I taught the girls how to see pictures in the clouds, and there were nights I’d sit on the front porch steps and gaze at the stars suspended over the pastures in awestruck wonder.
The stars are more visible…
The bugs sing louder…
There owls whoed at night.
It’s funny how life can be so simple on a farm, but never dull.
Before I left, my daughter Bella and I set out to collect different soil samples. My daughter loves any excuse to put her hands in dirt. Throughout the acres there are many colors of soil from white to reddish clay. Today, I began making pigment from them. I also collected ash and burned wood from our fireplace. I ground charred wood in a pistol and mortar and poured it through a fine mesh strainer. It created a rich, black, soft powder almost like talc. Making paint this way is a longer process…just as baking bread or planting a garden instead of running to your grocery store, but there’s something about doing it the harder way I find intriguing. Besides, I believe a painting made from earth tells its own story.
Throughout it all I couldn’t help but think could this pandemic be a call to return to a simpler slower way of life? Why does life have to be so rushed and everything done quickly? Our culture has an addiction to immediate gratification. Instead of picking weeds, we spray our garden with poison, and where has it gotten us?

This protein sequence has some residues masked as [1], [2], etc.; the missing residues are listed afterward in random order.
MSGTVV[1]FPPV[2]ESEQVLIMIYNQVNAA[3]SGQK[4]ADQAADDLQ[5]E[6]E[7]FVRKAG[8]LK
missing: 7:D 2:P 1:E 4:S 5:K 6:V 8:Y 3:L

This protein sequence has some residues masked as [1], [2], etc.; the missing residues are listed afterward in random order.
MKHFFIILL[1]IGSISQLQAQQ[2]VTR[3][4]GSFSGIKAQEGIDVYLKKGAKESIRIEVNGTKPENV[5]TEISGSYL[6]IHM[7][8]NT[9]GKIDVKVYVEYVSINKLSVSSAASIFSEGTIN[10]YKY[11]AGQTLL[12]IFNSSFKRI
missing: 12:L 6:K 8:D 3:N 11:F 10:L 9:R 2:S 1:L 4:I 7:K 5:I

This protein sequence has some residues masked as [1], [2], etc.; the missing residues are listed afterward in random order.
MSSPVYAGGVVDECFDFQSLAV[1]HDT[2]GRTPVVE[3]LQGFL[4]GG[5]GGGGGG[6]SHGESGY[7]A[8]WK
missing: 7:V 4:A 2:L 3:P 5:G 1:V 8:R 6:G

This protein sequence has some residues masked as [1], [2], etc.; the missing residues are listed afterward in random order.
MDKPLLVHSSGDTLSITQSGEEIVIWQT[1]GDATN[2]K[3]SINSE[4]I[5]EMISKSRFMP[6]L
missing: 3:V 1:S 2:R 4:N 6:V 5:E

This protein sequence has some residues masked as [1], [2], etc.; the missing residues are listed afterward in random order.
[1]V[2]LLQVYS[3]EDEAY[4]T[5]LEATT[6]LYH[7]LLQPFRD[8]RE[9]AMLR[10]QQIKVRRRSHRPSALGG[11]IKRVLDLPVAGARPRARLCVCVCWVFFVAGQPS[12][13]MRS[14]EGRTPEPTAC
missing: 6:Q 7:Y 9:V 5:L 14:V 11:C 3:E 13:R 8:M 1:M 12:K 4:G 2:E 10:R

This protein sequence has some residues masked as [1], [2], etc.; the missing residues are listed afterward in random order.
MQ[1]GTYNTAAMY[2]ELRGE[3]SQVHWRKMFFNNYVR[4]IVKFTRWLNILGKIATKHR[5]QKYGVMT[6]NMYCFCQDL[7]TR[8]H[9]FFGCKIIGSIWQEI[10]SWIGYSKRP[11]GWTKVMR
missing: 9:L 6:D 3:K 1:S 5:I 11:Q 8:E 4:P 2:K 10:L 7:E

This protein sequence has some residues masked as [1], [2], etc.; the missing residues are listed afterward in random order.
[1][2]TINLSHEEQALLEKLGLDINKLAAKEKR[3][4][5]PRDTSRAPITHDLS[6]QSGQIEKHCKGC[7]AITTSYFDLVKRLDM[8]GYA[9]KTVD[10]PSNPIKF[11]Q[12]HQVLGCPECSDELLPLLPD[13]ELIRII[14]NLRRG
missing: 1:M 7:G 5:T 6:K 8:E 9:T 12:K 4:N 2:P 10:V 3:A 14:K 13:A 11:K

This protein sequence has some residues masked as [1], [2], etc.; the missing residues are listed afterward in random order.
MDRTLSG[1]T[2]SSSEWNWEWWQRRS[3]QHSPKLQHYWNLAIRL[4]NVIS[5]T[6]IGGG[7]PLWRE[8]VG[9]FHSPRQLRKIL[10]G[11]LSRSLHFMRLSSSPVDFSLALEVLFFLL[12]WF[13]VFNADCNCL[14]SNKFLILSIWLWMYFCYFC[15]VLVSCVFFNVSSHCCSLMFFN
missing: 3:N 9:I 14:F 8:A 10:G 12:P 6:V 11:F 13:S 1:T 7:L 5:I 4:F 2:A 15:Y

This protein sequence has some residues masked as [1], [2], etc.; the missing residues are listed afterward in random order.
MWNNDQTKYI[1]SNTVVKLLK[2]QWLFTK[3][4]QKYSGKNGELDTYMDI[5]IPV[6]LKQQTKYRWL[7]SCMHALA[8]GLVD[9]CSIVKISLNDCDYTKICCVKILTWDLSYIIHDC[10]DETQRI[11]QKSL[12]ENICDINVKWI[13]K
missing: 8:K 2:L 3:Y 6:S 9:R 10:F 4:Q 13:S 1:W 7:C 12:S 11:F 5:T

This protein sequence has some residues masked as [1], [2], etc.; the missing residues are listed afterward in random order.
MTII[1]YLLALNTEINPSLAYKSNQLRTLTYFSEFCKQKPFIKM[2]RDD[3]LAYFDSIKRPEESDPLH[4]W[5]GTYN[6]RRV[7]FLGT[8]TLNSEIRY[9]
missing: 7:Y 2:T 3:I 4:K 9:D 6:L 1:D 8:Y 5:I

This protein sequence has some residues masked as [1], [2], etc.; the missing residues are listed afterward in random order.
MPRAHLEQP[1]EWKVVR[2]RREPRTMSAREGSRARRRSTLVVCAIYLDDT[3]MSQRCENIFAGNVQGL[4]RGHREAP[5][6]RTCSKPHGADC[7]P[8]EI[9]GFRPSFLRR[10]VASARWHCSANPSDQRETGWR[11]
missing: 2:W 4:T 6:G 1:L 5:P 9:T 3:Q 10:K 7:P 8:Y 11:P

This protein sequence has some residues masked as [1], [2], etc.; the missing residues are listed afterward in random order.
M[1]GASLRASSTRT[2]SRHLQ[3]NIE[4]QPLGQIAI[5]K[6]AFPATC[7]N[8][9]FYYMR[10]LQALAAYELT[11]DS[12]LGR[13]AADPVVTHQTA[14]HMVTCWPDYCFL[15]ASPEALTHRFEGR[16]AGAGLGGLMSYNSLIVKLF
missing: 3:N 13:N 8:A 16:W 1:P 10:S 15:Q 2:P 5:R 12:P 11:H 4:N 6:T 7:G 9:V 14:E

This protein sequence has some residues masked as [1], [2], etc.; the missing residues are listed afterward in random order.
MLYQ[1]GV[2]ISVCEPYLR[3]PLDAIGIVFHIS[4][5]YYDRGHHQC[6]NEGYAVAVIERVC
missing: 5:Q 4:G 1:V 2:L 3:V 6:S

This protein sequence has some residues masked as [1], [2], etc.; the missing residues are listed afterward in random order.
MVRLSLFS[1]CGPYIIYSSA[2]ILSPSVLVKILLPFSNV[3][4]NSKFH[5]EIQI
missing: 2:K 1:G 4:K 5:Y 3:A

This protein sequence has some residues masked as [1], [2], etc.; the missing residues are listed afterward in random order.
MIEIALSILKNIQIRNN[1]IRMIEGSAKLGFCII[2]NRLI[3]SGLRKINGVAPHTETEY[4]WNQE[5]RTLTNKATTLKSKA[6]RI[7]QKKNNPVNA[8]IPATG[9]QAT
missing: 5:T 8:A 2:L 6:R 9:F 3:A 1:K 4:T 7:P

Instead of heating things up on the stove, we shove them in a microwave. It’s much faster that way, but a microwave depletes our food’s nutritional value by 70 percent. Did you know that?
Instead of having to look up Bible verses in the Bible. We click them on our phones yet struggle to find the book of Proverbs if we ever had to use a Bible.
We want to order things on the internet and get them tomorrow and if they’re not here we’re pacing by the front door. We no longer savor the wait, like waiting to open gifts at Christmas.
We want to slap on the quick-fix while killing the possibility of finding joy in the process.
If anything we get out of Covid-19, it’s this should be a wake-up call and a time to reevaluate our priorities. There may be a day when we will need to know how to grow our own food and prepare our own bread. It might be sooner than later. Would we be ready? Or will we become dependent on those that are?
Something to think about…
If I’ve learned anything from this pandemic it’s to savor the time of the process. Take time to plant the seeds and pick the weeds, stir the flour into a starter and watch it bubble, grind the earth into a soft powder before pouring it into jars. These are the days to gain wisdom, knowledge, and know-how. You never know when you’ll need it.